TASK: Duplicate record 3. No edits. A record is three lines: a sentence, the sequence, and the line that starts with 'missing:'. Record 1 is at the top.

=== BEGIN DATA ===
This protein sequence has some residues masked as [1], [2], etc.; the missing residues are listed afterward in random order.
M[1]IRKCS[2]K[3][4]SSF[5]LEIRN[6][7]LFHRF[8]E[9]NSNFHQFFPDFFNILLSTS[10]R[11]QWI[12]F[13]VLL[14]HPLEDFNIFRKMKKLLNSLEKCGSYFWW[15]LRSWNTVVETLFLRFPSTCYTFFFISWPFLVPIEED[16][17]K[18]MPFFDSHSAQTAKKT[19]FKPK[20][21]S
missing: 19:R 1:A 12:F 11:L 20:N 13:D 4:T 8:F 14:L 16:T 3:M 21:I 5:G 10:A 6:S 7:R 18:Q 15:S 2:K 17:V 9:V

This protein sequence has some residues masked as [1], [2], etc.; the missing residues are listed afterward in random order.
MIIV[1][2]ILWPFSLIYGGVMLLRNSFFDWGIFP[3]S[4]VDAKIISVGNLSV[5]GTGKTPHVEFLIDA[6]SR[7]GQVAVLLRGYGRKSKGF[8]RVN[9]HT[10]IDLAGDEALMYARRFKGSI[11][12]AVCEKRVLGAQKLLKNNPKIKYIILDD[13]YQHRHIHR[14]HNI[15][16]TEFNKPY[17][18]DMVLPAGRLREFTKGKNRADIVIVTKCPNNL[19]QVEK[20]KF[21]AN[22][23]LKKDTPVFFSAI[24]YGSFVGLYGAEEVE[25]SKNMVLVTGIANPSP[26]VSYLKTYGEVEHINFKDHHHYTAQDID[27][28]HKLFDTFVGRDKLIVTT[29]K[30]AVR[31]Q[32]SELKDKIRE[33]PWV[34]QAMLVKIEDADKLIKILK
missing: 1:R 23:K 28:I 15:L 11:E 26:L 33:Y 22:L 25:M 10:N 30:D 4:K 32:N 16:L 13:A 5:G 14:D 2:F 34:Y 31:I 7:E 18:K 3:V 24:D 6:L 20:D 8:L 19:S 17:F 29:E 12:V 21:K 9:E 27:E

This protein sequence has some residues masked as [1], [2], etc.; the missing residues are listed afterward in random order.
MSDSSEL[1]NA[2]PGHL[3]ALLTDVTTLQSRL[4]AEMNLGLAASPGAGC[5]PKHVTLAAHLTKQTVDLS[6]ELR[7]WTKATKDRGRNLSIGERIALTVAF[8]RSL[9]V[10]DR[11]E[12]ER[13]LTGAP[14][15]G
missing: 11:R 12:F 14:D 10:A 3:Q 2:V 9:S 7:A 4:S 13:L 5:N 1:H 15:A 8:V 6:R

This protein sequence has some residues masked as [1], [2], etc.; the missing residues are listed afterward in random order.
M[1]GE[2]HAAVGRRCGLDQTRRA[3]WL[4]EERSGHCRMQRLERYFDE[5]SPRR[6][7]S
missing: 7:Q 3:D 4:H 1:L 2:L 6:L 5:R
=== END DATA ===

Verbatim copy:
This protein sequence has some residues masked as [1], [2], etc.; the missing residues are listed afterward in random order.
MSDSSEL[1]NA[2]PGHL[3]ALLTDVTTLQSRL[4]AEMNLGLAASPGAGC[5]PKHVTLAAHLTKQTVDLS[6]ELR[7]WTKATKDRGRNLSIGERIALTVAF[8]RSL[9]V[10]DR[11]E[12]ER[13]LTGAP[14][15]G
missing: 11:R 12:F 14:D 10:A 3:Q 2:V 9:S 7:A 4:S 13:L 5:N 1:H 15:A 8:V 6:R